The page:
A Snohomish County Council panel has given its go-ahead to a $650,000 contract with an engineering firm to design a terminal big enough to handle passengers for 23 commercial flights per day proposed for the county's airport.
The full council is expected to vote on the contract Wednesday. with URS, a San Francisco-based firm with a branch in Seattle.
The terminal would accommodate flights operated by the two airlines that have expressed interest in flying from Paine Field -- Allegiant Air of Las Vegas and Alaska Airlines of Seattle.
Design work will not start until one or both airlines agree to reimburse the county for any unpaid terminal costs should they withdraw their interest or discontinue service once it begins, said Peter Camp, a county executive director in charge of the airport.
Negotiations continue with both airlines, he said.
"My worst-nightmare scenario is we spend three-quarters of a million dollars and the airlines say 'Oh, that's nice, we changed our minds,'" Camp said.
Allegiant seeks to offer four flights per week from Paine Field to Las Vegas, increasing over five years to as many as 20 flights per week.
Alaska would run 70 flights per week to start, with 42 commuter flights offered between Everett and Portland, and the rest to Honolulu, Maui and Las Vegas.
Alaska originally wanted to run about twice that many flights, but then as a federal environmental review dragged on for three years, the airline changed its position on whether to run flights out of the airport.
Alaska officials say that because of recent additions and improvements at Sea-Tac Airport and Bellingham International Airport, the airline would fly from Paine Field if and only if another airline was to serve the airport first.
That airline could be Allegiant, which has remained steadfast, at least publicly, in its interest in Paine Field.
Allegiant, however, has yet to get on board with the idea of reimbursing the county for potential unpaid terminal costs, a spokeswoman said.
"We tend to not make commitments of service like that," airline spokeswoman Jessica Wheeler said. "It's not something we would normally agree to."
She confirmed that the airline and the county are negotiating.
"I think it's a fair statement they haven't agreed yet," Camp said. "It's not necessarily clear they are going to agree. We are talking."
Alaska spokesman Paul McElroy reaffirmed the airline's position that Alaska would not fly into the Snohomish County airport unless another airline does so first.
Still, he said Alaska officials are talking with the county.
"If airlines do fly into Paine, Alaska would pay our fair share for a terminal," McElroy said.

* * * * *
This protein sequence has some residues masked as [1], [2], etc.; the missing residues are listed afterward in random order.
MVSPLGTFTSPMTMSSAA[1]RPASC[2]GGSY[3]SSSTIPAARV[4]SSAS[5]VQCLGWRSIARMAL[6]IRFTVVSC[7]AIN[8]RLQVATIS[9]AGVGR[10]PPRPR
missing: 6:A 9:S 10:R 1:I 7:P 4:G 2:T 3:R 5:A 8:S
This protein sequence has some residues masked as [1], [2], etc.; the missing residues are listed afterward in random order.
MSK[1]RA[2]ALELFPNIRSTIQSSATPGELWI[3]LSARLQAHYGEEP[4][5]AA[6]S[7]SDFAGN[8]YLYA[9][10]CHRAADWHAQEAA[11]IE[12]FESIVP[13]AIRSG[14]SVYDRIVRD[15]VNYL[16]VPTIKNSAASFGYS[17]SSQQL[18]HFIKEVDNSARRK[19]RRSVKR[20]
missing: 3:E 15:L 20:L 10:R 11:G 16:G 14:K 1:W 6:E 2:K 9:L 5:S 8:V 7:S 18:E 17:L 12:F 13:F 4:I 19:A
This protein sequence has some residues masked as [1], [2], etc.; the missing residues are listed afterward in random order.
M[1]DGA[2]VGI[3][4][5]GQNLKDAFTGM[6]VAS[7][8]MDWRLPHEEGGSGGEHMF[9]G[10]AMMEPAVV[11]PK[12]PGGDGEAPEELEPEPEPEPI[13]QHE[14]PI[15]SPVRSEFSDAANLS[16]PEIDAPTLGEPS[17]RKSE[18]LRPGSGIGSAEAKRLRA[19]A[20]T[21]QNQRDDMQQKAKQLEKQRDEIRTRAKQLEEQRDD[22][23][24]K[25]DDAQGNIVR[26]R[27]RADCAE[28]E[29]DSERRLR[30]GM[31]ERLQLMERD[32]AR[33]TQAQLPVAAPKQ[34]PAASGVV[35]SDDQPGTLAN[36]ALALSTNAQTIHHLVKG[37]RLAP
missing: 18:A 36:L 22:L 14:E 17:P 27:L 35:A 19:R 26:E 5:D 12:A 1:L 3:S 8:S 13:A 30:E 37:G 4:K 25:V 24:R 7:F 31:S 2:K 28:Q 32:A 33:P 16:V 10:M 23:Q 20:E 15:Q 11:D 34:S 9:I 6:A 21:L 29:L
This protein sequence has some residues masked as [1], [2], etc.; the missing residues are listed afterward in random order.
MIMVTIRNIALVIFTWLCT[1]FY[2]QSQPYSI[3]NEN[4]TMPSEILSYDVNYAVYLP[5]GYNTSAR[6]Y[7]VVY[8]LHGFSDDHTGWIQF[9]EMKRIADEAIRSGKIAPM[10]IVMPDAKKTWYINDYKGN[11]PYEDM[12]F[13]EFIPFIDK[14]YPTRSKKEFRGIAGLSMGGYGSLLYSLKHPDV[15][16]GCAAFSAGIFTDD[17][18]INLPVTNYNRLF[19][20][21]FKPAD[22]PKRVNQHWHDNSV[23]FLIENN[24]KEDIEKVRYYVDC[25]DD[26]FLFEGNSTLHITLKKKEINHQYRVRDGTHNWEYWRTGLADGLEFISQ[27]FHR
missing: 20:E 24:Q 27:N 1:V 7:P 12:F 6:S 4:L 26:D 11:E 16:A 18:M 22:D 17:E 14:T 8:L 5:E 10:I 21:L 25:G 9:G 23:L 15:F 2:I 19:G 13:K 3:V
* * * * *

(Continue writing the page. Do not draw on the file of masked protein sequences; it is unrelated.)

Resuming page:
The federal government requires any airport large enough for commercial flights to provide space for any airline that wants to fly. To refuse would jeopardize federal money for maintenance and other projects.
The law does not require an airport operator, however, to foot the bill for a terminal or other improvements.
A majority of Snohomish County elected officials have said they oppose commercial flights at the airport and would not build a terminal to attract an airline.
"It's non-negotiable, the FAA does not require us to (pay for a terminal) because that becomes an effective subsidy, and so we are not required to do that and we are not going to do that," Camp told the county council in 2009.
State law requires grading and building permits for the terminal to be cleared by an environmental study. Those permits won't be prepared until the design is done. The county has agreed to pay Parametrix of Auburn about $90,000 for the environmental review when the time comes, Camp said.
The federal environmental study concluded in December that the flights originally proposed by the airlines would not significantly increase noise, pollution or traffic in neighborhoods around the airport.
The city of Mukilteo has appealed that decision in federal court. The city of Edmonds also is named as a plaintiff in the appeal.
Barbara Lichman, the Irvine, Calif., attorney handling the case for Mukilteo, said she's scheduled to file her argument with the Ninth Circuit of the U.S. Court of Appeals on July 22. It's hard to tell when a decision on the suit would come, she said.
Opponents say more aircraft noise would degrade nearby communities and reduce property values. Supporters of flights tout convenience and potential economic benefit.
The mere presence of the court action won't stop the work on the county side, Camp said.
In 2009 the county released rough plans for an 18,000-square foot modular building near the current Paine Field office building, which now has only a small passenger waiting area.
A covered breezeway would connect the old and new building, which at the time was estimated to cost about $3.5 million.
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